School of Pharmaceutical Science and Technology, Tianjin University, 92 Weijin Road, Tianjin, P.R. China
Received date: May 01, 2017; Accepted date: June 07, 2017; Published date: June 12, 2017
Citation: Nasir J (2017) Use of E18 Cell Model to Quantify DNA Strand Break Associated Bystander Effect (DSB-ABE). J Carcinogene Mutagene 8:295. doi: 10.4172/2157-2518.1000295
Copyright: © 2017 Nasir J. This is an open-access article distributed under the terms of the Creative Commons Attribution License, which permits unrestricted use, distribution, and reproduction in any medium, provided the original author and source are credited.
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The lymphoblast cell line E18 is a derivative of TK6 and has an I-Sce1 insert in the intron 2 of heterozygous TK1/ tk1 gene. E18 can be targeted with I-Sce1 restriction endonuclease to induce double strand breaks at the I-Sce1 site to measure radiation independent DNA damage and the associated bystander effect. For construction of E18 cell line an Eco47III site was inserted into the pTK-UAS linearized plasmid backbone and annealed with blunt-ended oligonucleotides of ISce1 restriction sequence in the presence of DNA ligase. DH5-α cells were transformed by heat transfecting the cells with pTK-UAS-Eco47III-Sce1 and selecting ampicillin resistant colonies. Plasmid DNA was extracted and analyzed for the presence of Eco47III and I-Sce1 sites. A clone with I-Sce site in intron 2 of the thymidine kinase active allele was selected for further experimentation and named E18. This model was tested to demonstrate the double strand break induced mutations and these strand breaks can also produce DNA strand break associated bystander effect (DSB-ABE) as measured by increased mutation frequency in naïve cells. The plasmid pAdTrackCMV I-Sce1 carrying GFP marker was electroporated in E18 cells to express the I-Sce1 restriction endonuclease which specifically targets the I-Sce1 site at intron 2 of the active TK allele. Mutation fraction assay was employed to measure direct mutation fraction (DMF) or accompanied by conditioned medium transfer to naïve cells for measuring bystander mutation fraction (BMF) as an end-point of targeting E18 with an exogenous I-Sce1 expression via pAdTrackCMV I-Sce1 to induce DNA damage and quantify DMF and BMF.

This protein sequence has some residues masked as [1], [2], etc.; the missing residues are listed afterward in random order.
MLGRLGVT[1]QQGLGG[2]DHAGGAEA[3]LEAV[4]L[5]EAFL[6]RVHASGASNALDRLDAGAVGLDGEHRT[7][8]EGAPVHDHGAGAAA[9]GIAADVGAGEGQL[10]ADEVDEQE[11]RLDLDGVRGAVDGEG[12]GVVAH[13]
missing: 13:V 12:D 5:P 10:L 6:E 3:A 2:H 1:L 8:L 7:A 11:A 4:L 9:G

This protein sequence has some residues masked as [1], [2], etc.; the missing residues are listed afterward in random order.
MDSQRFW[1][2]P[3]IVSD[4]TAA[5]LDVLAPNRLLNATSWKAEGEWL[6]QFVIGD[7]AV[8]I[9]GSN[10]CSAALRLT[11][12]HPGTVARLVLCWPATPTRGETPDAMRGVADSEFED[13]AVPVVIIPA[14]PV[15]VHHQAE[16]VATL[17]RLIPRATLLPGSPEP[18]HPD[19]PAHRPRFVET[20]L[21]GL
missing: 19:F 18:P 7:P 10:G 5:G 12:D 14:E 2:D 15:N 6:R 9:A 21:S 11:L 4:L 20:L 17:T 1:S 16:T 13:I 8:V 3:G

DNA damage; DNA repair; Bystander effect; Mutation fraction; Cell model
More than 600 chromosomal aberrations have been identified in neoplastic cells and almost 100 genes found to be involved in neoplasia related chromosomal rearrangements . Most characterized chromosomal rearrangements can exert their action by two potential mechanisms, i.e., over expression of a normal gene at the break point or creation of a hybrid gene through fusion of two parts of two separate genes. Double strand breaks (DSBs) are by far one of the most deleterious in terms of their susceptibility to development of a pro-tumorigenic genotype . Failure to repair DSBs or defective repair may be mutagenic, or even lethal to the cell, and may cause genetic defects that lead to genetic diseases and cancer . The observation of tumor specific defects in the DNA damage response has provided investigators with an opportunity to look for cancer specific therapies [4,5].